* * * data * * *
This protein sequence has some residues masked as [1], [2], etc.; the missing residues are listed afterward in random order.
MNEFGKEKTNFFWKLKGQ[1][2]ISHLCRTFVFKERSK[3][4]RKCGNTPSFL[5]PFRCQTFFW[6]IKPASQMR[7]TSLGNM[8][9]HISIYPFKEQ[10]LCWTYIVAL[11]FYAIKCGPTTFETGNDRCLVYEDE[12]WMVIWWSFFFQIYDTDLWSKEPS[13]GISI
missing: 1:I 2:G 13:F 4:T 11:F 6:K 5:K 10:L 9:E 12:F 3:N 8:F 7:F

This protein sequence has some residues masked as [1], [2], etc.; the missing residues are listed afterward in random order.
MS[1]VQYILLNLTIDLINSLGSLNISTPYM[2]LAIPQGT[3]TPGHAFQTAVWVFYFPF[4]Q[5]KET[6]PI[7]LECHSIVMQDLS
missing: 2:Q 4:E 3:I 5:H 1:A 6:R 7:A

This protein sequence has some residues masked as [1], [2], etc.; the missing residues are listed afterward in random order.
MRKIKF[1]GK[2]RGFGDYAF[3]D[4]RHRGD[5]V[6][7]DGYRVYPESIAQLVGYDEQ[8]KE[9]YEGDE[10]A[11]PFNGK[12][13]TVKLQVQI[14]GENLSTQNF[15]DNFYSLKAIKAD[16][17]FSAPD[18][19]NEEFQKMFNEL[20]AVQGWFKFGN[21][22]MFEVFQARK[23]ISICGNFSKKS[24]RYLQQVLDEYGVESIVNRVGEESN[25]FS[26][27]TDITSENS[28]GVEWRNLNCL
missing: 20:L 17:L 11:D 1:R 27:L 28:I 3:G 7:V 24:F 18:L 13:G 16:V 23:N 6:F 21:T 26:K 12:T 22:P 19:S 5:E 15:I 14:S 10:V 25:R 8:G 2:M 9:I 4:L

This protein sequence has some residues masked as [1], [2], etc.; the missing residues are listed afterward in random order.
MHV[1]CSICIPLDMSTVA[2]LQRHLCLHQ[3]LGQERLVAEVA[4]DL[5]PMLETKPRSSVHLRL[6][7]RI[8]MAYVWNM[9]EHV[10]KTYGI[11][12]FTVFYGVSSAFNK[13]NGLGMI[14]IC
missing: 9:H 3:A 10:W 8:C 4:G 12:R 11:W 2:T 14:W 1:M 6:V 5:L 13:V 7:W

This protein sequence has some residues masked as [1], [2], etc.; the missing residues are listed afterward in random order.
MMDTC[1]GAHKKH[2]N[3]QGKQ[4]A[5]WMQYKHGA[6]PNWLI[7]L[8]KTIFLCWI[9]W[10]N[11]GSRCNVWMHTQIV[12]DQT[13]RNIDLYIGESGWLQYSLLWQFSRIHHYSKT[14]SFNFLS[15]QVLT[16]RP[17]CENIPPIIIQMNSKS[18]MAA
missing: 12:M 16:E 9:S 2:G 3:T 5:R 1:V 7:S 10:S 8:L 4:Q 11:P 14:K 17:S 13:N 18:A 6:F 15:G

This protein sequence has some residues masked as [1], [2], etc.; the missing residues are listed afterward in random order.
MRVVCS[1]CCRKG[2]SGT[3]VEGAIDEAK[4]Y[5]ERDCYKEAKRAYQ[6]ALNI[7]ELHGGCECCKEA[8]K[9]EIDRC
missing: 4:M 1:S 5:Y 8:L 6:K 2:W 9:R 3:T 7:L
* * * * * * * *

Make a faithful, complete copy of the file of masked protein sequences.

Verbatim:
This protein sequence has some residues masked as [1], [2], etc.; the missing residues are listed afterward in random order.
MNEFGKEKTNFFWKLKGQ[1][2]ISHLCRTFVFKERSK[3][4]RKCGNTPSFL[5]PFRCQTFFW[6]IKPASQMR[7]TSLGNM[8][9]HISIYPFKEQ[10]LCWTYIVAL[11]FYAIKCGPTTFETGNDRCLVYEDE[12]WMVIWWSFFFQIYDTDLWSKEPS[13]GISI
missing: 1:I 2:G 13:F 4:T 11:F 6:K 5:K 10:L 9:E 12:F 3:N 8:F 7:F

This protein sequence has some residues masked as [1], [2], etc.; the missing residues are listed afterward in random order.
MS[1]VQYILLNLTIDLINSLGSLNISTPYM[2]LAIPQGT[3]TPGHAFQTAVWVFYFPF[4]Q[5]KET[6]PI[7]LECHSIVMQDLS
missing: 2:Q 4:E 3:I 5:H 1:A 6:R 7:A

This protein sequence has some residues masked as [1], [2], etc.; the missing residues are listed afterward in random order.
MRKIKF[1]GK[2]RGFGDYAF[3]D[4]RHRGD[5]V[6][7]DGYRVYPESIAQLVGYDEQ[8]KE[9]YEGDE[10]A[11]PFNGK[12][13]TVKLQVQI[14]GENLSTQNF[15]DNFYSLKAIKAD[16][17]FSAPD[18][19]NEEFQKMFNEL[20]AVQGWFKFGN[21][22]MFEVFQARK[23]ISICGNFSKKS[24]RYLQQVLDEYGVESIVNRVGEESN[25]FS[26][27]TDITSENS[28]GVEWRNLNCL
missing: 20:L 17:L 11:D 1:R 27:L 28:I 3:G 7:V 24:F 18:L 13:G 16:V 23:N 6:F 21:T 26:K 12:T 22:P 19:S 5:E 15:I 14:S 10:V 25:R 8:G 2:M 9:I 4:L

This protein sequence has some residues masked as [1], [2], etc.; the missing residues are listed afterward in random order.
MHV[1]CSICIPLDMSTVA[2]LQRHLCLHQ[3]LGQERLVAEVA[4]DL[5]PMLETKPRSSVHLRL[6][7]RI[8]MAYVWNM[9]EHV[10]KTYGI[11][12]FTVFYGVSSAFNK[13]NGLGMI[14]IC
missing: 9:H 3:A 10:W 8:C 4:G 12:R 11:W 2:T 14:W 1:M 6:V 5:L 13:V 7:W

This protein sequence has some residues masked as [1], [2], etc.; the missing residues are listed afterward in random order.
MMDTC[1]GAHKKH[2]N[3]QGKQ[4]A[5]WMQYKHGA[6]PNWLI[7]L[8]KTIFLCWI[9]W[10]N[11]GSRCNVWMHTQIV[12]DQT[13]RNIDLYIGESGWLQYSLLWQFSRIHHYSKT[14]SFNFLS[15]QVLT[16]RP[17]CENIPPIIIQMNSKS[18]MAA
missing: 12:M 16:E 9:S 2:G 3:T 5:R 1:V 7:S 10:S 8:L 4:Q 11:P 14:K 17:S 13:N 18:A 6:F 15:G

This protein sequence has some residues masked as [1], [2], etc.; the missing residues are listed afterward in random order.
MRVVCS[1]CCRKG[2]SGT[3]VEGAIDEAK[4]Y[5]ERDCYKEAKRAYQ[6]ALNI[7]ELHGGCECCKEA[8]K[9]EIDRC
missing: 4:M 1:S 5:Y 8:L 6:K 2:W 9:R 3:T 7:L